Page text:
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Playing with plague: sports under COVID-19

By: 
Left JAB by John Bell

June 27, 2020

Pro sport is big business. In just one season (2019) the NFL alone generated $16 billion in revenue. Major league baseball, basketball, martial arts and the rest make billions more.

The National Hockey League raked in over $5.9 billion in 2019.

Big name franchises sell for astronomical sums. The Houston Astros MLB franchise has an estimated value of $1.85 billion. A bargain compared to fellow Texans, the NFL Dallas Cowboys, the highest valued team in all of sports: price tag $5 billion.

The Toronto Maple Leafs franchise is the second most valuable in the NHL behind the New York Rangers, valued at $1.5 billion. No NHL team even makes the list of top 50 sports franchises.

Revenue comes from ticket sales and merchandise branding, but the big bucks come from TV contacts. The NFL’s current contract with FOX, CBS, NBC, ESPN and DirecTV (running from 2014-2022) generates $54.6 billion.

To recoup that investment, TV carriers charge huge advertising fees. In 2017 a 30 second spot on Monday Night Football was over $700,000. That despite the fact that sports ratings are actually declining, and that many viewers use PVR to eliminate ads.

Sports is not about fun and games. It is a cut-throat business with literally trillions of dollars at stake. So imagine the panic in league offices, clubhouses, network HQs and ad agencies around the world when COVID-19 quarantines shut their business down.

It must have been particularly galling to have millions of viewers in lockdown in front of their TVs, and not have sports product to sell us. For three months they filled the airwaves will recycled content and “classic” matches that most viewers ignored. Womp womp. 

No pain, no capital gain

The owners of pro sports teams have never been shy about sacrificing the bodies of its players, at the best of times. According to a 2014 study the average life expectancy of an NFL player is 53 to 59 years, depending on position played. 

So it is no surprise that those owners are not hesitant about putting athletes (and the rest of the workers who make sports happen) at risk from COVID-19 in order to get that revenue river flowing again.

In that they were just in sync with the pressure coming from all branches of the capitalist system–your death will serve the American (or Italian, or Brazilian, or Canadian, etc.) Way of Life. Back to work, play ball!

So pro baseball, hockey, soccer, basketball and especially football are cobbling together far-fetched plans to reopen their sports while skirting public health rules. Playing without fans; keeping players and essential workers in a bubble; eliminating travel by playing in “hub” cities. MLB is looking at two states that have the multiple facilities they require: Florida (over 5000 new COVID cases per day) and Arizona (a record 20,249 cases on one day, June 27th).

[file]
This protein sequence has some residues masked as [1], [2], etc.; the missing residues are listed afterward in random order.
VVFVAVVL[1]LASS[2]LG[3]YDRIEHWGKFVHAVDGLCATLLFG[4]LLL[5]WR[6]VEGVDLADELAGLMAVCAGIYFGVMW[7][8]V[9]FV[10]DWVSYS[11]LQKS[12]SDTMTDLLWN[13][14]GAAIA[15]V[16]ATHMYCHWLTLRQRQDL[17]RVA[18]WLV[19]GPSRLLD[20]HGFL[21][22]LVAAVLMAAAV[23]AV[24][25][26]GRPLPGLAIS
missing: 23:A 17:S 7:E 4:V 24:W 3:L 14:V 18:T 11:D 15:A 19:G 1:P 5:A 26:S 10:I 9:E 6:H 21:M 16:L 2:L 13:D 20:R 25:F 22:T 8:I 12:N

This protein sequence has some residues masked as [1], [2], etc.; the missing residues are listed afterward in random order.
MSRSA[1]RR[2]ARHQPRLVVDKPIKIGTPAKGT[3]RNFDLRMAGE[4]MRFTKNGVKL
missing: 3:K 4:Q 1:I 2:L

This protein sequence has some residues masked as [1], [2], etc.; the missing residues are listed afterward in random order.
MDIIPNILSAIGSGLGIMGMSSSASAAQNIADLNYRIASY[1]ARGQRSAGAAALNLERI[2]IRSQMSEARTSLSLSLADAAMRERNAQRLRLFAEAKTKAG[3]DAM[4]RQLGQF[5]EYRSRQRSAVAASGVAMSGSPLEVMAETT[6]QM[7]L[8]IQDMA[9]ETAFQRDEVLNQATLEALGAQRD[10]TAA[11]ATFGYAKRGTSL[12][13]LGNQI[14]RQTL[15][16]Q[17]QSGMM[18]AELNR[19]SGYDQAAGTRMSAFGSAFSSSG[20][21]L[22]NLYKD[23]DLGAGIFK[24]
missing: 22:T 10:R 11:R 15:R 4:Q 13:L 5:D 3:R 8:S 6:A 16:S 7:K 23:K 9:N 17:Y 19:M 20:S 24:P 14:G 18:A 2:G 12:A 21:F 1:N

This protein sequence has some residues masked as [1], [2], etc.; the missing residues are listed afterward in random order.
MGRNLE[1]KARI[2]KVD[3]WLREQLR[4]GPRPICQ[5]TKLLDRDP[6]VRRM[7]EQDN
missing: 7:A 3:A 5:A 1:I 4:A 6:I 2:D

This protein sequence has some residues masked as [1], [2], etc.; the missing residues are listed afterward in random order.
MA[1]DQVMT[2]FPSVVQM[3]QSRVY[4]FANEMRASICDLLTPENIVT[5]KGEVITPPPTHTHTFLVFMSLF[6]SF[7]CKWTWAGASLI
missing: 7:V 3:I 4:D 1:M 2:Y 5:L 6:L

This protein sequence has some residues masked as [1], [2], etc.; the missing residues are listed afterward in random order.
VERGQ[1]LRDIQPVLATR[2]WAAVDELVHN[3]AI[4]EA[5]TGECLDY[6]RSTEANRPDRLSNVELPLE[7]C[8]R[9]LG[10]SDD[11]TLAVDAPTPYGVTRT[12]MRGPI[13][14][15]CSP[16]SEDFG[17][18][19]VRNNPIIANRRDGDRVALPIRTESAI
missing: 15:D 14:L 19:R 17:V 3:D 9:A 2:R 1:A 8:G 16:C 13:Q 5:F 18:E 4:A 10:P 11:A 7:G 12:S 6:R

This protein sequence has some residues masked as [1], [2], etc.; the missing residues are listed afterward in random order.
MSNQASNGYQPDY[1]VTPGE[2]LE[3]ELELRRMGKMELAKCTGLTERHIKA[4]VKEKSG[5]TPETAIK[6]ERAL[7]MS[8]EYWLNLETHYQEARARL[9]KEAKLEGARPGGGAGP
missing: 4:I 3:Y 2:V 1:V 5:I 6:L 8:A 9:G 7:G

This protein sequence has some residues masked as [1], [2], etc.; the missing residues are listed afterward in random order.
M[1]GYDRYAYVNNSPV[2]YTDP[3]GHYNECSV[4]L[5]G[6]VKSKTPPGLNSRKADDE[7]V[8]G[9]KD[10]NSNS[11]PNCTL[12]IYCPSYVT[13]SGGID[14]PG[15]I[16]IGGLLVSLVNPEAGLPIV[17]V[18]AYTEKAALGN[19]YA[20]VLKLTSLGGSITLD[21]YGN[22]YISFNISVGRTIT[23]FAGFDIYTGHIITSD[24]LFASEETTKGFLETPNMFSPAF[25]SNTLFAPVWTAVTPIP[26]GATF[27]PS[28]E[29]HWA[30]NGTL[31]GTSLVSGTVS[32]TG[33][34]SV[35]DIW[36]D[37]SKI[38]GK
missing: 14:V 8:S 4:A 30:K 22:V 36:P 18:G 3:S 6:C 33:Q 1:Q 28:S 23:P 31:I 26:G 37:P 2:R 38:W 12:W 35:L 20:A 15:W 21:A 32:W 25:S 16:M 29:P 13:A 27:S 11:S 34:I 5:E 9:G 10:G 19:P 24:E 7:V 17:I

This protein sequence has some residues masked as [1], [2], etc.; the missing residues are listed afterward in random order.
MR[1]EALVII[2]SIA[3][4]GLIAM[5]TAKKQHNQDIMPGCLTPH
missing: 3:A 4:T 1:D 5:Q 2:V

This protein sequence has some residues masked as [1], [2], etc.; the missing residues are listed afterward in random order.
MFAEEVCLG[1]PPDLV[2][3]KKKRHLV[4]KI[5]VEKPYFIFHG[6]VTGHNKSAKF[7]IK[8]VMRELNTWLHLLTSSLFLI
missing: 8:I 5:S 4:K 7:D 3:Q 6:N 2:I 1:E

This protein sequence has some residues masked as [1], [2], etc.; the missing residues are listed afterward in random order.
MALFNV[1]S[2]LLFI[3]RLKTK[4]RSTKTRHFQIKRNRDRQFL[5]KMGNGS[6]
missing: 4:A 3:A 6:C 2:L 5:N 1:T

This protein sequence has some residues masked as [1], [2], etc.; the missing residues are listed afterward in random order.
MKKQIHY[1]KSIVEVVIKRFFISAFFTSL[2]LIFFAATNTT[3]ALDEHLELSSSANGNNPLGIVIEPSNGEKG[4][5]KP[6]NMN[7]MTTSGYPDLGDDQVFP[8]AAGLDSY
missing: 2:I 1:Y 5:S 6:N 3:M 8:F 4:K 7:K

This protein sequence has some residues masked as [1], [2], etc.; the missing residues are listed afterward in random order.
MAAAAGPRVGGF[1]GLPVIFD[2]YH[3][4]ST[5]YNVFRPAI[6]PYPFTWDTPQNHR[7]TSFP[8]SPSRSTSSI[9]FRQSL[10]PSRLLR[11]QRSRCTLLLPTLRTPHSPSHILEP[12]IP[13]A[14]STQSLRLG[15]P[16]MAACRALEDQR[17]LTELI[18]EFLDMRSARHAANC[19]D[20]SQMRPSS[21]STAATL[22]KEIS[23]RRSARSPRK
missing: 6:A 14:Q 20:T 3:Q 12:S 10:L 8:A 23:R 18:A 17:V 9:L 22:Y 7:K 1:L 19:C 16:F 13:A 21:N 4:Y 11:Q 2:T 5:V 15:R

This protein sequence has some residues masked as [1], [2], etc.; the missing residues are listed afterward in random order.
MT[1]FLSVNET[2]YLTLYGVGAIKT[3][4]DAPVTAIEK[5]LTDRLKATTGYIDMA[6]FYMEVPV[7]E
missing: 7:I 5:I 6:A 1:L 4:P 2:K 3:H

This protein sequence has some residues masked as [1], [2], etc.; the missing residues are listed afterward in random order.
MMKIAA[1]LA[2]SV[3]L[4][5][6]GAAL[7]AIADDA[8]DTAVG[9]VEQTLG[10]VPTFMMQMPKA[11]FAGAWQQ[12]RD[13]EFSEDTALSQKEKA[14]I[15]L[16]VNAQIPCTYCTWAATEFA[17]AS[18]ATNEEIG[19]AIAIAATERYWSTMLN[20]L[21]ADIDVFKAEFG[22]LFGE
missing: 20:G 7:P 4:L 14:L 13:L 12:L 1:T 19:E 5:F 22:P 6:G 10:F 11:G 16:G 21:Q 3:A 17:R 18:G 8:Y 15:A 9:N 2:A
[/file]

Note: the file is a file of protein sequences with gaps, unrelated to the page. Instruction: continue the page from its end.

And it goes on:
Good luck with that.

It’ll never work, not unless they completely ignore their investments, the players, becoming sick, risking long-term health problems and the occasional death. 

The games haven’t even begun and athletes are testing positive. Toronto Blue Jays shut their training facility after an unnamed player tested positive. The Phillies shut down when 5 players became ill. Both are based in Florida. Over in Scottsdale AZ, the San Francisco Giants shut down when COVID hit a player’s family.

Perhaps needing the cash flow, world’s top ranked male tennis player Novak Djocovic organized an exhibition tournament. Players and families, coaches and select fans only were allowed. A safe, luxurious bubble. Much self-congratulations and little PPE. The tourney was followed almost immediately by a COVID outbreak with Djocovic himself one of the victims. He tweeted his apology and remorse from his hospital bed.

NHL mandatory testing has revealed 11 COVID-19 positive players, including Maple Leafs star Auston Matthews. Plans to open training camps and restart the season are still officially on the table, and owners and industry dependant media are trying to put a positive spin on what is a slow motion NASCAR wreck. 

The wild card in all this is the players. They are being asked to take pay cuts as well as risk their lives and careers. Will they start to refuse unsafe work? What kind of pressure will owners put on them? Will fans sit idly while their paragons are sacrificed for a few hours of entertainment? Will this be a long term blow to an industry where viewership is already in decline?

There is an additional pressure to get the fun and games business up and running. Sport plays an important ideological role. Sport offers a false solution to individual alienation and a measure of social control for the system writ large. Witness the symbiosis between sports and the military, the patriotic fervour accompanying games, the camouflage uniforms and the warplane fly-overs. It is there in every sport. Pro golf tourneys are no exception; the 17thgreens are usually attended by a military honour guard.

With protests at unprecedented levels, they system needs all its smoke-and-mirror machines to be chugging. And no industry is smokier, or more reflective than pro sports. 

The conundrum facing pro sports is the crisis facing capitalism. It cannot just shrug off the potential profits going to waste. But its business priorities are at odds with the health and safety of the humans whose labour makes sport happen. As long as money rules the game, this contradiction cannot be resolved.

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